throw DecodingError.dataCorruptedError(in: container, debugDescription: "Value wasn't a number or a string...")
                }
            }
        }
    }
    
    struct Person: Decodable {
        let name: String
        let age: StringOrNumber
    }
    
  3. You can also write StringOrNumber as an enum which can hold either case string(String) or case number(Double) if knowing which type of value was in the payload was important:

    enum StringOrNumber: Decodable {
        case number(Double)
        case string(String)
    
        init(from decoder: Decoder) throws {
            let container = try decoder.singleValueContainer()
            do {
                self = try .number(container.decode(Double.self))
            } catch (DecodingError.typeMismatch) {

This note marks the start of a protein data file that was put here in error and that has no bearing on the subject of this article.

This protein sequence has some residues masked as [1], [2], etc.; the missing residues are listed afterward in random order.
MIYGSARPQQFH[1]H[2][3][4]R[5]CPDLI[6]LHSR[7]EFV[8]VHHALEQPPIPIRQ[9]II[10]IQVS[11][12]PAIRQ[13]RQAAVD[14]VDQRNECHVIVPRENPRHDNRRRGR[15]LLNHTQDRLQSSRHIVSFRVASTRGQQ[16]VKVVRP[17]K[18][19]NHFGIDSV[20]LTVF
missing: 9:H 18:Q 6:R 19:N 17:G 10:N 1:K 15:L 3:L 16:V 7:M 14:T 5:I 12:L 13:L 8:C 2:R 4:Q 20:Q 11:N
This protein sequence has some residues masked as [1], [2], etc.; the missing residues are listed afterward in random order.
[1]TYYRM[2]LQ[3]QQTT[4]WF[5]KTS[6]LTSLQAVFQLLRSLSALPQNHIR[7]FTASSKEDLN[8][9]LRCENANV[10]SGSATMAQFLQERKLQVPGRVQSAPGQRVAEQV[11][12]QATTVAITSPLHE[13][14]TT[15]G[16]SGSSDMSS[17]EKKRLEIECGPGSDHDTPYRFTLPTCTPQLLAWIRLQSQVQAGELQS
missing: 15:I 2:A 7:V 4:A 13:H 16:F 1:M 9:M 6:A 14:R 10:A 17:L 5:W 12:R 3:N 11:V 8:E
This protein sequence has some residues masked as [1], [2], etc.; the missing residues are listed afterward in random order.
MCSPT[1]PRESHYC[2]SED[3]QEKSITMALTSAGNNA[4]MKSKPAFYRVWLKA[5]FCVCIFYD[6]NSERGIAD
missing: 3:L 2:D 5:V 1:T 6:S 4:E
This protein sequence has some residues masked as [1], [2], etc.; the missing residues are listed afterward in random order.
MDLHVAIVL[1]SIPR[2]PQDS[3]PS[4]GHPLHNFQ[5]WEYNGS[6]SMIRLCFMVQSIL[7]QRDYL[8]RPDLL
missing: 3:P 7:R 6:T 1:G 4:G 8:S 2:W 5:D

let string = try container.decode(String.self)
                if let n = Double(string) {
                    self = .string(string)
                } else {
                    throw DecodingError.dataCorruptedError(in: container, debugDescription: "Value wasn't a number or a string...")
                }
            }
        }
    }
    

    Though this isn't as relevant if you always need Double/Int access to the data, since you'd need to re-convert at the use site every time (and you call this out in a comment)

2
  • Thanks for your answer, I ended up using a similar solution, except instead of try-catch I've used optional decoding with try? and decodeIfPresent Commented Feb 28, 2022 at 22:50
  • Nice use of catch with an error case. I always forget that possible, so thanks for the reminder :-)
    – flanker
    Commented Mar 1, 2022 at 0:13